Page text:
What can help?
Knowing what triggers you is an important step. Reflecting for yourself on any similar memories or feelings. Look out for your own brains super fast lanes.
Keep an anger journal or write poems or compose songs or draw pictures about times when you feel angry. Creative outlets might make it easier to look for any feelings hiding underneath the anger such as fear or sadness. Be curious about these underlying feelings – what does this part of you need?
If you want to learn any skill you have to practice. Anger management is no different. You need to help your brain make some new super fast lanes which don’t drive you straight to anger.
Some people find yoga or meditation can help with practicing being calm. Other people find relaxation helpful (can you think about doing a deep breath or unclenching your hands or even moving your tongue down from the roof of your mouth).
Drama can be a great way to practice different reactions as it gives you a chance to rehearse things in many different ways. Some people find imagining useful even in real situations – if I was superman how would I respond to this thing which is triggering me?
Top tip – don’t practice “not being angry”. Your brain is not great at thinking about negatives. Don’t picture a pink elephant! Are you thinking about a pink elephant? Your brain hears “not” or “don’t” but often still thinks about whatever comes after. Instead, try to practice what you do want to do instead.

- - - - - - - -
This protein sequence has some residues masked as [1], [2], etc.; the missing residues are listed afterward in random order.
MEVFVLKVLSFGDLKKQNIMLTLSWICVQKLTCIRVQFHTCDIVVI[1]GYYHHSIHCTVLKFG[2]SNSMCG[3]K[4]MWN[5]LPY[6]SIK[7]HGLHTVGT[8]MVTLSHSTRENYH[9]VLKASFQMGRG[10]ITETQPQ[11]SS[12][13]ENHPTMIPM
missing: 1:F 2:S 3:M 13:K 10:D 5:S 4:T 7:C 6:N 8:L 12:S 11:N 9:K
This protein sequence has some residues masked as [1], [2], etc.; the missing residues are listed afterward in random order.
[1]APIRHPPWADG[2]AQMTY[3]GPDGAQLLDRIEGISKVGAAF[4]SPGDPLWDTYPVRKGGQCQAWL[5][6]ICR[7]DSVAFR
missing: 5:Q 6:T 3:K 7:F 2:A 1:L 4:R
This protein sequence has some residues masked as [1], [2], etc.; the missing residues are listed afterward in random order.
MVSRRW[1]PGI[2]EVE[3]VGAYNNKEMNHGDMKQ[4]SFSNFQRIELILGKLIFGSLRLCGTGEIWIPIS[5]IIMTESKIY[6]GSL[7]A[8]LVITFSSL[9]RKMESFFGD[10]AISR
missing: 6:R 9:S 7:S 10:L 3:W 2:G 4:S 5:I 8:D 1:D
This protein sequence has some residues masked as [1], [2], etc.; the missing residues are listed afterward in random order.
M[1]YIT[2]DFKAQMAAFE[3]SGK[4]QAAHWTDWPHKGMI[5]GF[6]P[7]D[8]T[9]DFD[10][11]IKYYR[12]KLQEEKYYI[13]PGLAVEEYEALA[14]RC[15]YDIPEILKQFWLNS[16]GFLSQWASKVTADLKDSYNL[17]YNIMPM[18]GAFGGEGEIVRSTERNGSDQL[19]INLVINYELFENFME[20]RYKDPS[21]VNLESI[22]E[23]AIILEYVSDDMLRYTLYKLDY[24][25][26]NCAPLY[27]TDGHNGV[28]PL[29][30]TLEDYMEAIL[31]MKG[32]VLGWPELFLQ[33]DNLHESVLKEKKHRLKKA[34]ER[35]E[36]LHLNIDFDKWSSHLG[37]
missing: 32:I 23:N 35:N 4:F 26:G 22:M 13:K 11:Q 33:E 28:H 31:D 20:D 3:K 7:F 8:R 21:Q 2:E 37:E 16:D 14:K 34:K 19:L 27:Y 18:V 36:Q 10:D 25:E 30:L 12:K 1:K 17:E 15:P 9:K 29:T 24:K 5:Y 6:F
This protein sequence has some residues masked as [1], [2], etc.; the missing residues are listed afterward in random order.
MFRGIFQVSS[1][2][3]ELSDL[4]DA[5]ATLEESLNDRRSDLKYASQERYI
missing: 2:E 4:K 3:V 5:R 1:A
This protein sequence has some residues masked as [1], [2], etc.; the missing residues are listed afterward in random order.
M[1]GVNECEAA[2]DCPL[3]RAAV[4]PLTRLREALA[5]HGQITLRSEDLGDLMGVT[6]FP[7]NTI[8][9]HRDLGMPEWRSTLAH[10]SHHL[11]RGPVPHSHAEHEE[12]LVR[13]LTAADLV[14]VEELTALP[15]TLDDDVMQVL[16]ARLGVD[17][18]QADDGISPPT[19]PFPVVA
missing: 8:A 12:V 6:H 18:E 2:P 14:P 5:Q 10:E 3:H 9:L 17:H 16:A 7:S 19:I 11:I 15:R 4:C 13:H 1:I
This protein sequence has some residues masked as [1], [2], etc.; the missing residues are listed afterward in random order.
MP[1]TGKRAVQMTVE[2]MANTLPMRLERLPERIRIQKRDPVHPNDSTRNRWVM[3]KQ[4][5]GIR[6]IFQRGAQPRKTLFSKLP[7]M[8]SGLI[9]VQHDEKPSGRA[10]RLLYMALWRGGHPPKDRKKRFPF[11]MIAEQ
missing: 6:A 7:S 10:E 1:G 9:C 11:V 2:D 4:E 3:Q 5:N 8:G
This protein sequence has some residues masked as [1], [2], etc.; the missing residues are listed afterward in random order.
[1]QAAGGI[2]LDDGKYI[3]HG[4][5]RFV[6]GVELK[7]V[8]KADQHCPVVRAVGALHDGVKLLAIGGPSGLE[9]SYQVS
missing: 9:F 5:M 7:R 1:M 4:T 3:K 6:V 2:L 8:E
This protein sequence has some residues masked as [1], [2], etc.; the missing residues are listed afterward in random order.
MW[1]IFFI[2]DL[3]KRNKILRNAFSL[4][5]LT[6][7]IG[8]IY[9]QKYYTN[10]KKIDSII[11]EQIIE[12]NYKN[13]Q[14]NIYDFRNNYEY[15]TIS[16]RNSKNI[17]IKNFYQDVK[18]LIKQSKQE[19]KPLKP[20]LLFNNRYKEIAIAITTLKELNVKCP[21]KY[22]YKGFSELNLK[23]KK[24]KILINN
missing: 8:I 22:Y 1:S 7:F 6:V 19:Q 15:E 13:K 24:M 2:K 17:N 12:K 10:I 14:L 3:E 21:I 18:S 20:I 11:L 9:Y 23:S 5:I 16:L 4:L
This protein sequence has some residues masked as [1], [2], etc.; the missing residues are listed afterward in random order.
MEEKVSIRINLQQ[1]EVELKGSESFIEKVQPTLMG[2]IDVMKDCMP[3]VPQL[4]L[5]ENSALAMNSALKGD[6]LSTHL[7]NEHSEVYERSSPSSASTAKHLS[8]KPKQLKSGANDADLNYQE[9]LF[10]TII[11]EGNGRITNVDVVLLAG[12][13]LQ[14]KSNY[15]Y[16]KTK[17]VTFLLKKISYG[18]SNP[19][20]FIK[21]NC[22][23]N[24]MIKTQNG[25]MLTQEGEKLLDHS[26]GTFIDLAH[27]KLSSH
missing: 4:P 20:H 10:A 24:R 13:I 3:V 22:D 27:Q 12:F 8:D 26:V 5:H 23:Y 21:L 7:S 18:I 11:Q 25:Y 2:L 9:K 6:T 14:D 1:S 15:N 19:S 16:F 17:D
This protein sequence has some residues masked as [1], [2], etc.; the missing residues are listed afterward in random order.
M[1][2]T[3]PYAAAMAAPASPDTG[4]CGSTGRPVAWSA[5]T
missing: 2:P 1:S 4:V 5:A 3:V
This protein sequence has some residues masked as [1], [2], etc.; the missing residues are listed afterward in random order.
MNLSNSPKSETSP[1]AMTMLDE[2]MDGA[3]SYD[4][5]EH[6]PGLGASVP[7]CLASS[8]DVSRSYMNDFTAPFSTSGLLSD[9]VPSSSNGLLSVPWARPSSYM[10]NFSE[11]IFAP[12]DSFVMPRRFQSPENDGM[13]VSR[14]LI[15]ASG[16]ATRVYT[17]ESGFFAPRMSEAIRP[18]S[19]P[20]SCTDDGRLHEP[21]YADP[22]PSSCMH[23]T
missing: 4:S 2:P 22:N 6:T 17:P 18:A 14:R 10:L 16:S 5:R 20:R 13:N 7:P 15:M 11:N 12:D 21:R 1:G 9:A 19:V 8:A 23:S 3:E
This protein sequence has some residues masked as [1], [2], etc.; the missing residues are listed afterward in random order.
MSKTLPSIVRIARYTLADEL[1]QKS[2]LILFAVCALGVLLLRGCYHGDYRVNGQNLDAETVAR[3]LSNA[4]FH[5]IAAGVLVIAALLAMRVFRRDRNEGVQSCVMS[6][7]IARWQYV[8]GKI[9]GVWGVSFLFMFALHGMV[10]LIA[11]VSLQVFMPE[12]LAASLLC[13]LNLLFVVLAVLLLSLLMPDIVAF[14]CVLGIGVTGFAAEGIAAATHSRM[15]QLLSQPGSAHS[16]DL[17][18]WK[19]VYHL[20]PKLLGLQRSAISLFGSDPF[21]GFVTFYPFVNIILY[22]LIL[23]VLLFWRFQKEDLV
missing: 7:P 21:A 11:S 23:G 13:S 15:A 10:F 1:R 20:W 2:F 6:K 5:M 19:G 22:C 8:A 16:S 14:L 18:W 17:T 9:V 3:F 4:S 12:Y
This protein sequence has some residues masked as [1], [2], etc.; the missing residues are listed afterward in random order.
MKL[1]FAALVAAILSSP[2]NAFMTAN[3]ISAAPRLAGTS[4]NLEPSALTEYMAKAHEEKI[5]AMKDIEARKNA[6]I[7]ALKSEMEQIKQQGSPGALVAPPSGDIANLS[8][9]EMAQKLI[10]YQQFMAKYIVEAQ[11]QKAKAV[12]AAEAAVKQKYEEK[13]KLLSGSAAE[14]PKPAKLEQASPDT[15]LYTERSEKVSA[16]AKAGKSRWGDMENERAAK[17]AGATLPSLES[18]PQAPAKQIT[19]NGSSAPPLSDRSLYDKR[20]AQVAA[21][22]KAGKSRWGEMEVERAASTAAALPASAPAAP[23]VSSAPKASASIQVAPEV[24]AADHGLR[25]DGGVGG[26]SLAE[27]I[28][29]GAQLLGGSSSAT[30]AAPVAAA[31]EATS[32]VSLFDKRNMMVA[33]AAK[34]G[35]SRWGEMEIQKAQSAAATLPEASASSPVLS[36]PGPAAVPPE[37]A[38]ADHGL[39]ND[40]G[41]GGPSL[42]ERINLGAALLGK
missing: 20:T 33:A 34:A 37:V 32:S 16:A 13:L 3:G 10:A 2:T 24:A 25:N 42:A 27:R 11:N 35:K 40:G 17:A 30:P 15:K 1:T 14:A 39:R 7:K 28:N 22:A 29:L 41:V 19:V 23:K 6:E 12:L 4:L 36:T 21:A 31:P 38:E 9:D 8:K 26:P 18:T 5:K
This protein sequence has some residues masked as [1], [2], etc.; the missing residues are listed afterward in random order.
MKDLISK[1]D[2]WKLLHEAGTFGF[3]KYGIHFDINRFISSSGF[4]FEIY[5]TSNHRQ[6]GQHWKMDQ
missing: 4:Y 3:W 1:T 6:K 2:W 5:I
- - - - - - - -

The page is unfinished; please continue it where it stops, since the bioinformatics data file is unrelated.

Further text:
Other people feel this way too. And even more people have felt this way at some point.
Don’t be afraid to tell people you are trying to change but need their patience and support. Maybe even join a support group with others who are also looking at anger management.
Play It Through are running a London group for young people in year 7-9 during February half term. You can find out more here. There will be other groups and forms of support if you look.
You might not see an immediate change, it could take a while to master those feelings. But don’t give up!
Let me know in the comments which of the tips you are going to try and I would love to see any pictures or poems you have made about your anger.
Come back tomorrow where we will be looking at “Hiding the real me”